Substitute Volunteers Needed

I Just Always Liked Working With Volunteers

Some businesses are lucky enough to have one - that person who’s a walking, talking company history book.  Someone who knows the personalities, peaks and valleys, character and culture of the place, and played a vital role in shaping that character and culture.  For decades, Suellen Mills was that person at Meals on Wheels Central Texas.  Suellen retired January 31st after more than 42 years on the job.  She will be missed.

She started working here in the early 1970’s.  Back then, Meals on Wheels used church kitchens to cook food for our homebound clients.  Suellen spent her time at the St. Julia’s Catholic Church site.  “I supervised the preparation of the meals and the volunteers picking up the meals and delivering them,” she recalls. Her duties also involved lots of grocery shopping. “I had to look at what was coming up on the menu (for client meals) and figure out what food I needed and go and pick it up and bring it back and unload it,” says Suellen. 

Eventually, she settled in at the job she would hold for more than 30 years: recruiting, recognizing, and retaining our wonderful volunteers.  “I just always liked working with volunteers. It’s just amazing to me that we can get so many great people to come in and share their lives with our clients,” she explains.  Under her watch, the number of people donating their time to our cause grew from dozens to thousands.  She had a front row seat as our agency evolved from a grassroots effort to one of the largest non-profits in Central Texas.  “It’s incredible,” she says of the changes she witnessed.  

In the late 1990’s though, Suellen’s professional life and personal life collided.  Her husband, Mike, who was a psychiatric social worker, was diagnosed with Alzheimer’s.  He was 59.  When the disease forced him to stop working, Suellen brought him to Meals on Wheels.  “So, Mike hung out here.  He’d walk around and everybody knew he was here and kept an eye on him.  Everybody really liked him and he was kind of a jokester,” she says.  Seeing Mike around the office planted a seed among the management team here.  They realized East Austin lacked free respite care for people with Alzheimer’s and dementia.  When MOWCTX moved into a new building in 2008, the agency finally had enough space to create its own program which Suellen would help run. But what would it be called?  President/CEO Dan Pruett thought of the perfect name, Mike’s Place.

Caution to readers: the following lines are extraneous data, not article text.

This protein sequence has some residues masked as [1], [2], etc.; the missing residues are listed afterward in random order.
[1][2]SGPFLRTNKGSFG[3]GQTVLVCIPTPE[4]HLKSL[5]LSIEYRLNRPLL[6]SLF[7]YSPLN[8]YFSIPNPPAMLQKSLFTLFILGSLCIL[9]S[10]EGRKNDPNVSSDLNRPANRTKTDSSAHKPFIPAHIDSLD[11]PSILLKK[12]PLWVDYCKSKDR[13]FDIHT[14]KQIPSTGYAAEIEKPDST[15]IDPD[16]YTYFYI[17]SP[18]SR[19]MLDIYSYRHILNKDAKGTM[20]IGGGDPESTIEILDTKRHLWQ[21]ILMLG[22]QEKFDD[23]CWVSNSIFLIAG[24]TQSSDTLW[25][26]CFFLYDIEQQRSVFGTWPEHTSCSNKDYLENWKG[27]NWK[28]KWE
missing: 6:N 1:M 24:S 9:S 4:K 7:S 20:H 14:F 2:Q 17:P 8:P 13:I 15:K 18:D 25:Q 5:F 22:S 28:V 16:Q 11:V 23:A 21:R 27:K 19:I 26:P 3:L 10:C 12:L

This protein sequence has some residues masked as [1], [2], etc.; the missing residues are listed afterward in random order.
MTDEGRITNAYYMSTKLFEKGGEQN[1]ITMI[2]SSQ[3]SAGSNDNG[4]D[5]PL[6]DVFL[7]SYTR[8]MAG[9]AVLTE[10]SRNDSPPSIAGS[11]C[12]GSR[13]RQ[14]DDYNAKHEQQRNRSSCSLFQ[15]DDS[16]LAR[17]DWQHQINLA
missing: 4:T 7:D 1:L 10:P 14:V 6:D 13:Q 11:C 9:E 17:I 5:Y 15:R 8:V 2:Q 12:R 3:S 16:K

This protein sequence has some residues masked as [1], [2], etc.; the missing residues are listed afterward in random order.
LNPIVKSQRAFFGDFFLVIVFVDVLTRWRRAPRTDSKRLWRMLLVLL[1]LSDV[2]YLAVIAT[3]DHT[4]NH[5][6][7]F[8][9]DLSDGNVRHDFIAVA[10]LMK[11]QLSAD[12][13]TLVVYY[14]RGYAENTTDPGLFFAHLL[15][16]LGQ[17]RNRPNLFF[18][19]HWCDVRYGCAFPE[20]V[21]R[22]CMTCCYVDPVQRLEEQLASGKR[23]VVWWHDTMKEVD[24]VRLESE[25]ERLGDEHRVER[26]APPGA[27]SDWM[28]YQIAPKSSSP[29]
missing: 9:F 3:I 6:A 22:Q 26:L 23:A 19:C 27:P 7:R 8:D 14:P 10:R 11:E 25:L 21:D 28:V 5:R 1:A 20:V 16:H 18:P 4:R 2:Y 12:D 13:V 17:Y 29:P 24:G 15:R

Every Tuesday and Wednesday, caregivers bring their loved ones to Mike’s Place.  Participants are each paired with a caring, attentive volunteer - their friend for the next several hours.  There’s singing, dancing, fun games, a little bit of exercise, a healthy meal - and up until recently, Suellen was right in the middle of all that.  It was a labor of love for her.  Although Mike passed away in 2012, his legacy lives on at the program that bears his name. 

When Suellen found out not long ago she needed to have foot surgery, she made a decision. “I’m going to have some recovery time for that and I just thought that maybe this is a good time,” she says of her retirement.  She then adds “I do hope to come back as a volunteer.”  All of us at MOWCTX certainly hope so too, Suellen!